How to Protect Your Family from the Zika Virus

How to Protect Your Family from the Zika Virus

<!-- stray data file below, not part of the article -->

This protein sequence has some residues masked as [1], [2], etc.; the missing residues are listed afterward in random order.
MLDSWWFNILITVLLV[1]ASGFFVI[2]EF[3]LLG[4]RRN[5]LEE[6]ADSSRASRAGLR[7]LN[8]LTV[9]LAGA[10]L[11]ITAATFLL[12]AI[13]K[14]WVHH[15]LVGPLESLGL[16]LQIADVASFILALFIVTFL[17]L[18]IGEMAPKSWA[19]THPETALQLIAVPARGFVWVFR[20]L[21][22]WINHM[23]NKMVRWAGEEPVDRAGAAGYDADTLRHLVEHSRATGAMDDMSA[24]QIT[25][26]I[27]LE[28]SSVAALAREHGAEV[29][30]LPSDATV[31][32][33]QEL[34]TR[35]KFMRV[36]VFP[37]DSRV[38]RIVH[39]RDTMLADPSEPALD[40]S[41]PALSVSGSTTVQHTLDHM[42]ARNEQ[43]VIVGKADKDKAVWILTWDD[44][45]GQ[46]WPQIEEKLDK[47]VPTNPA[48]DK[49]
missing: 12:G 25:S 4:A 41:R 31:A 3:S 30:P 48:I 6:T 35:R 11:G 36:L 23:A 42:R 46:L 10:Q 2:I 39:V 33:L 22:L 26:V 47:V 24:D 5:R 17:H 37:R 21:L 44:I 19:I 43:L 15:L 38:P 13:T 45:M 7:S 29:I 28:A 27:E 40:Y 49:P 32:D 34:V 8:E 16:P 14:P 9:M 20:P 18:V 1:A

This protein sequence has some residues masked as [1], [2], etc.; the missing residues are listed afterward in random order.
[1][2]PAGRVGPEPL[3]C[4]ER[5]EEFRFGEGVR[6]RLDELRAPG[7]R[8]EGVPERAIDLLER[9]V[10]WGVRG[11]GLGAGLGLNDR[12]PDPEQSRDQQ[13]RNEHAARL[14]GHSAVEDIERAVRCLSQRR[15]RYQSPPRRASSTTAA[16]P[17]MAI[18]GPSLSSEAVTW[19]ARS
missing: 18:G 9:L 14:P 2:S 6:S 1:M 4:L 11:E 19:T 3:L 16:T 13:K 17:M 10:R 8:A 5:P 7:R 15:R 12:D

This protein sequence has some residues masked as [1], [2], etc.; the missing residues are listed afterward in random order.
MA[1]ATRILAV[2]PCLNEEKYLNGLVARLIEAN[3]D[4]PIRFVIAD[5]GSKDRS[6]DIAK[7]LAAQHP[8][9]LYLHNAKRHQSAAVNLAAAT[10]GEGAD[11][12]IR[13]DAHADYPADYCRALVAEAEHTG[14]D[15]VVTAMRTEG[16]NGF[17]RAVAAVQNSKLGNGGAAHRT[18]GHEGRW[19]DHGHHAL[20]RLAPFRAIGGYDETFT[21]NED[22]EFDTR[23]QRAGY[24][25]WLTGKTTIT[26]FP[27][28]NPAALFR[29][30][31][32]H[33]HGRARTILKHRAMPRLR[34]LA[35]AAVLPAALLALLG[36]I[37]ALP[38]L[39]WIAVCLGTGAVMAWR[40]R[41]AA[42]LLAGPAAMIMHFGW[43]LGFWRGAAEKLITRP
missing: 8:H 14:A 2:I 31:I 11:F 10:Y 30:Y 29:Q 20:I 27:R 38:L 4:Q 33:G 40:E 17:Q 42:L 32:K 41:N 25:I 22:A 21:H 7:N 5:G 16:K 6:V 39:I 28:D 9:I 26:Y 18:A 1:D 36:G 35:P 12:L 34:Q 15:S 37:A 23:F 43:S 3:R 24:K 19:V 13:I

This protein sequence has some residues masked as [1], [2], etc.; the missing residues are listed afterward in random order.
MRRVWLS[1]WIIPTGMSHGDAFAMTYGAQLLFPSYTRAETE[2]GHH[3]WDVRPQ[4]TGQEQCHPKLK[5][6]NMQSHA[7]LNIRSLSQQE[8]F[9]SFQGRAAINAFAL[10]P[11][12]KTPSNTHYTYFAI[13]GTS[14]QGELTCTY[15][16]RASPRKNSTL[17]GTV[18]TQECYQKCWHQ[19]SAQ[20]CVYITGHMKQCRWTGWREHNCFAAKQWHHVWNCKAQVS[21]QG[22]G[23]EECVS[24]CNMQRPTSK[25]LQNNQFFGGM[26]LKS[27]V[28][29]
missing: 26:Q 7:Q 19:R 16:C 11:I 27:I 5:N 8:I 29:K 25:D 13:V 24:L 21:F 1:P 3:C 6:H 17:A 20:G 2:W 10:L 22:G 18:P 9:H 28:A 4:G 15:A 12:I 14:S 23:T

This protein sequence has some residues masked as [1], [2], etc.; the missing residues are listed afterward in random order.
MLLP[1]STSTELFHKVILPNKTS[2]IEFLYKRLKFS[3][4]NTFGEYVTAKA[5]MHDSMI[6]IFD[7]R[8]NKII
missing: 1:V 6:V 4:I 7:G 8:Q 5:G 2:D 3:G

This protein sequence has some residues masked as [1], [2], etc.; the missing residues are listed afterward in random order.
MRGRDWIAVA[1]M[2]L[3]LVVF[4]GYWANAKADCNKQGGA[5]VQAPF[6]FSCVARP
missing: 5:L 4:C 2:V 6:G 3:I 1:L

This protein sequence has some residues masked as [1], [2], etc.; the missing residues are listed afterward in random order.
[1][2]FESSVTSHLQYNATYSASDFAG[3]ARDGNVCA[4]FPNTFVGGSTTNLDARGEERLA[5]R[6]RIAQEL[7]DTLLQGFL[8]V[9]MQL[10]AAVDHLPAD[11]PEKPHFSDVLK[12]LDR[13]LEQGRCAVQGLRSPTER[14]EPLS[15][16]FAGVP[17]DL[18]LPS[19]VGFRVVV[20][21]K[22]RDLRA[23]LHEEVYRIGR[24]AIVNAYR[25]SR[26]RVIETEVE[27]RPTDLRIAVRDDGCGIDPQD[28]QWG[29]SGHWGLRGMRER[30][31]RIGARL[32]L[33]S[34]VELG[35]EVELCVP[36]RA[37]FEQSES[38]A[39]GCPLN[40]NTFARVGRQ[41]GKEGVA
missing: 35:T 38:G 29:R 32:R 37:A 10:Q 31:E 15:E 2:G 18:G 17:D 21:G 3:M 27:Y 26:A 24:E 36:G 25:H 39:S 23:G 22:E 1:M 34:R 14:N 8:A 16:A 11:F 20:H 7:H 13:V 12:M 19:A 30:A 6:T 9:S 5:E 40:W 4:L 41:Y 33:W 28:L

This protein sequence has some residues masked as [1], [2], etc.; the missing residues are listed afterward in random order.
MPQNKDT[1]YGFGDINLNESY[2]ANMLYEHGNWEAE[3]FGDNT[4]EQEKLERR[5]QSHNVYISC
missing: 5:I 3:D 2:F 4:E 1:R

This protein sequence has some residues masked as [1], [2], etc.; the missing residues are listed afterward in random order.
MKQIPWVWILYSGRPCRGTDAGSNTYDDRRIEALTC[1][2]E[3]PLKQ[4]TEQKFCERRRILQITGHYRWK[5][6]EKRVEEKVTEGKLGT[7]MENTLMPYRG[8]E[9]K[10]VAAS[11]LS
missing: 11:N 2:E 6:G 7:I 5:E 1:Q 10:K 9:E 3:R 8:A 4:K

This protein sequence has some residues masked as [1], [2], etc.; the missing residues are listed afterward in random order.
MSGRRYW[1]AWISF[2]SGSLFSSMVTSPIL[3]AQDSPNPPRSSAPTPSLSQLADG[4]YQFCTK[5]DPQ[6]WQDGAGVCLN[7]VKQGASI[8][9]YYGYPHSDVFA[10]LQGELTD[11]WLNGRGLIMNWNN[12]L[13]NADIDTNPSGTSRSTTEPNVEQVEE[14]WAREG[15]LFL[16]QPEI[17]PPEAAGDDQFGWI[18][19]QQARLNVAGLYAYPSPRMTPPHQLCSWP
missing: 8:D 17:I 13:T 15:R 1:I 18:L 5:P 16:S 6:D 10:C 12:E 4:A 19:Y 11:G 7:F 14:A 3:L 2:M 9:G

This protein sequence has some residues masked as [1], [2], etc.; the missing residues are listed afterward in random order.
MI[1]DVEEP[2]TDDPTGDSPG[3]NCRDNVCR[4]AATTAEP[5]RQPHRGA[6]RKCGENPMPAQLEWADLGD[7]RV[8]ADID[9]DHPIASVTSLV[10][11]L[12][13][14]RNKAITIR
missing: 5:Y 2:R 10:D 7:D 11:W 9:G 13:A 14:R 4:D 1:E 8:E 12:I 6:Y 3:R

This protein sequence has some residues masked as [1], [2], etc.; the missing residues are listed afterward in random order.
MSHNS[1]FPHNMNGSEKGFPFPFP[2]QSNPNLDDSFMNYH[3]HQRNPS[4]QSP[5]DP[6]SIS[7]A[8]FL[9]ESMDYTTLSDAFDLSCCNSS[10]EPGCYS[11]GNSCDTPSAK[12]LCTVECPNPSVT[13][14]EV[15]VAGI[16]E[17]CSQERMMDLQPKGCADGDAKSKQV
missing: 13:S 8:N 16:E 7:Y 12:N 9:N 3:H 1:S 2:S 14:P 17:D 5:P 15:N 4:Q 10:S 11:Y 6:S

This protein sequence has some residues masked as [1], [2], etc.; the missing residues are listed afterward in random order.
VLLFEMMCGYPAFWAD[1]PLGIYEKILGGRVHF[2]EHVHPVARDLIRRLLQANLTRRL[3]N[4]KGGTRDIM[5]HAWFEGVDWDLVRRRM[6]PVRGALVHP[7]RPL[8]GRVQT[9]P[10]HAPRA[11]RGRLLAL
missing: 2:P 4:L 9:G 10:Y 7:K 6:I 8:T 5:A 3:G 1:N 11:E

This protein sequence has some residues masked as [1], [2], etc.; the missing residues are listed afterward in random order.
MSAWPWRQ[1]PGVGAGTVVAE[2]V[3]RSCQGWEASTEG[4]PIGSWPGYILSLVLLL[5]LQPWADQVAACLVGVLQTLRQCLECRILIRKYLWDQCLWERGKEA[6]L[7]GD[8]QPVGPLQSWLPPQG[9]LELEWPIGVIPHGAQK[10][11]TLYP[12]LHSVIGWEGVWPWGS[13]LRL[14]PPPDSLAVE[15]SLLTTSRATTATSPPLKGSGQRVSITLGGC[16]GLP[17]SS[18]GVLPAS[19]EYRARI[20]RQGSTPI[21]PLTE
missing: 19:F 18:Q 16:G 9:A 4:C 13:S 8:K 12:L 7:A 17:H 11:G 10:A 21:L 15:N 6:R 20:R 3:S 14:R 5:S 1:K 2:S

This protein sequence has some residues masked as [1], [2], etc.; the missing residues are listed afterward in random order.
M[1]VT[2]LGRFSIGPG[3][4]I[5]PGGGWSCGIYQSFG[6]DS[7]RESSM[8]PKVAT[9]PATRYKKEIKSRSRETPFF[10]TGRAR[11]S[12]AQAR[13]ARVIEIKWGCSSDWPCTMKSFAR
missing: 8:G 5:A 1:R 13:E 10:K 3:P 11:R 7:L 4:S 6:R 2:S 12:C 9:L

By, Orlando Mota, MD If you follow the news, or even social media, I’m pretty sure you’ve heard about the Zika virus.  Zika is a viral infection transmitted by mosquito bites, from pregnant women to fetus, and through sex. Zika infection during pregnancy can cause fetal brain birth defects, defects of the eye, hearing deficits, and impaired growth. However many people infected with Zika virus won’t have symptoms or will only have mild symptoms such as fever, rash, joint pain and conjunctivitis. The Florida Health department recently identified an area in one neighborhood of Miami where Zika is being spread by Mosquitos. I remember a patient telling me that “Mosquito is the Florida State bird,” so I wanted to share some information from the CDC and HealthyChildren.org on how to prevent Mosquito bites. Use EPA-registered insect repellents. Using an insect repellent is key in preventing mosquito bites, and thus preventing the spread of the Zika virus. An EPA-registered repellent is highly recommended do to the fact that before a repellent can be marketed, most skin-applied repellents must be registered by EPA (US Environmental Protection Agency). EPA registration of skin-applied repellent products indicates that they have been evaluated and approved for human safety and effectiveness when applied according to instructions on the label. [https://www.epa.gov/insect-repellents/regulation-skin-applied-repellents] The effectiveness of non-EPA registered insect repellents in not well known, including some natural repellents. Always follow the label instructions. Do not spray repellent on the skin under clothing. If you are also using sunscreen, apply sunscreen first and insect repellent second. Do not use insect repellent on babies younger than 2 months of age. Do... read more